Don’t mistake brand consistency for brand staticity
Earlier this year I read an article on Entrepreneur called Consistency Is King, Queen and All the Aces when it comes to branding. Sounds familiar. I’m sure we’ve all heard it a million times; to achieve greater impact a brand must act and look consistent across different channels. That’s fair enough. But way to often consistency is misunderstood for staticity. And make no mistake; static brands are boring.
Brands should adapt
Most of us have somehow been involved in a project where we had to relate to brand specific guides or files when making something. No matter if you’re in design, development, marketing, copy, sales or management, most of the output you make is suppose to be “on par” with the brand you are representing. But why does that have to mean it should look the same way everything else does?
Designers normally spend a lot of time creating a complex system of behaviour and looks for how a brand identity should handle different situations, because that is what makes a brand exciting. A brand is not meant to be static or one-headed. It’s meant to be consistently exciting in a adaptive, but defined universe. When we started working on Brandpad, we spent a lot of time understanding the issues with creating visual consistency and excitement with a brand. What we found out very early on was that most people creating material for the company have never seen a brand guide for the brand they represent. When they make output they make stuff that looks like everything else the brands has made, because they are afraid they’ll do something wrong. But, when we talked to the designers, all of them had made up a brand book or brand manual explaining a diverse universe in which the brand lives.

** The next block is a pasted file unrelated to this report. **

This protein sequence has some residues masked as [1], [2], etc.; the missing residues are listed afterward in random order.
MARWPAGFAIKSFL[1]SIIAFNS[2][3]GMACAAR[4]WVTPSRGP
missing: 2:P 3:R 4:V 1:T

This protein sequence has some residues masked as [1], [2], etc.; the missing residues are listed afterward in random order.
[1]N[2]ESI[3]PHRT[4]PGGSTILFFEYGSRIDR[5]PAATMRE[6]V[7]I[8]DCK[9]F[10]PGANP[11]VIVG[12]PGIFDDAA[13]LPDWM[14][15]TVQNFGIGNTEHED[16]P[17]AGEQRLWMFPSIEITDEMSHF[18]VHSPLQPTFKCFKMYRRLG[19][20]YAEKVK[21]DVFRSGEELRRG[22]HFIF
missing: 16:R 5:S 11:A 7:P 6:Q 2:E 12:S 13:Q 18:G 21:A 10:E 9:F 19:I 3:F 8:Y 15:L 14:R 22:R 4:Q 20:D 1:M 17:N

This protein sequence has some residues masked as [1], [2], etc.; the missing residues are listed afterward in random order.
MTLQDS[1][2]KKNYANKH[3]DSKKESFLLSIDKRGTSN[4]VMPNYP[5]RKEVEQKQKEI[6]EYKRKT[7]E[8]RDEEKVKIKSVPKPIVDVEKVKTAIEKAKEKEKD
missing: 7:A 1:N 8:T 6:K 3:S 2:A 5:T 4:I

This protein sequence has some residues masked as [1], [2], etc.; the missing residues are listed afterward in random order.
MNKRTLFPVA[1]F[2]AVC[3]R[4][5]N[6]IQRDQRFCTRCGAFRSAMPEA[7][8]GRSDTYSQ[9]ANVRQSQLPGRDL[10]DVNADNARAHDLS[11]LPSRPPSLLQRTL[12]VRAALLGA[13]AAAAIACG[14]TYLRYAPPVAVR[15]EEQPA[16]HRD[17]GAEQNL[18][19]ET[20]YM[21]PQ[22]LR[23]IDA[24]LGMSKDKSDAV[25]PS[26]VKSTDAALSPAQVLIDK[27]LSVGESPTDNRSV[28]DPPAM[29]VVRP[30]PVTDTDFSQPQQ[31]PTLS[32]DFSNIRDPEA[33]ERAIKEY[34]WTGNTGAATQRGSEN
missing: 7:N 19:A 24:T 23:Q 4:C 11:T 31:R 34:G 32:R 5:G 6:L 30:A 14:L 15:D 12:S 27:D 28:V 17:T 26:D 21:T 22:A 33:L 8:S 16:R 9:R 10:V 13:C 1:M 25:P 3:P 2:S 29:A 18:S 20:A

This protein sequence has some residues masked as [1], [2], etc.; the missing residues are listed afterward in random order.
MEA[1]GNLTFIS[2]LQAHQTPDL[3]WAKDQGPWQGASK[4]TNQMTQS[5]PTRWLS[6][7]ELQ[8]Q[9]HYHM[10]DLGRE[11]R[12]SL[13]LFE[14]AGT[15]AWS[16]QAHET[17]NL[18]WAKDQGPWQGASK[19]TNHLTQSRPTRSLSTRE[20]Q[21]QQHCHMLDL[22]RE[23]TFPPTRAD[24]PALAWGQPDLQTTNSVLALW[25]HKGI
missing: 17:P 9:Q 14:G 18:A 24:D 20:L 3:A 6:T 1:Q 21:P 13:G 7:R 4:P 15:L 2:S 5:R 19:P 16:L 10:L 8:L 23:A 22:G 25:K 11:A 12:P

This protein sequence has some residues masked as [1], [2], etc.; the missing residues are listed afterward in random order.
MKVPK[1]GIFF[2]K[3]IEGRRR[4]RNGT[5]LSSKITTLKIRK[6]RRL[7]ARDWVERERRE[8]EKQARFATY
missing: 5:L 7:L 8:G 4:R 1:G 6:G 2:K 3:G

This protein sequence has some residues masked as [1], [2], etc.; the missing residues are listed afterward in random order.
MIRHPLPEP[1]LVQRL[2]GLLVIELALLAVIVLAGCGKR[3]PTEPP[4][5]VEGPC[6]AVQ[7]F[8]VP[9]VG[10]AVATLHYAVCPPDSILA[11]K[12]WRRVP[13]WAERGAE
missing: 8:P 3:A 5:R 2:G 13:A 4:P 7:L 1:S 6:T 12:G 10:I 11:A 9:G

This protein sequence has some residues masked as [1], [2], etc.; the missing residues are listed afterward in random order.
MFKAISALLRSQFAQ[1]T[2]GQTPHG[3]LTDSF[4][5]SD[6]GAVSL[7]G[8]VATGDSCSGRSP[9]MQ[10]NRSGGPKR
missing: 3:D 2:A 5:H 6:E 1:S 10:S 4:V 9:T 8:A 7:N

The problem seems to be that brand guidelines gets lost, misunderstood or not used (for a number of different reasons). While the brand identity was meant to handle each touchpoint or situation perfectly, instead it now handles them equally. The uncertainty causes staticity—and unexciting brands.
Be careful with brand staticity. Fun brands adapt. Fun brands behave in accordance with the situation you put them in, just like people. They are not static, one-headed and boring. Modern brands are flexible, lively and organic — like the organization they belong to. I’d like to see brands of the future consistently adapting, not consistently.. consisting.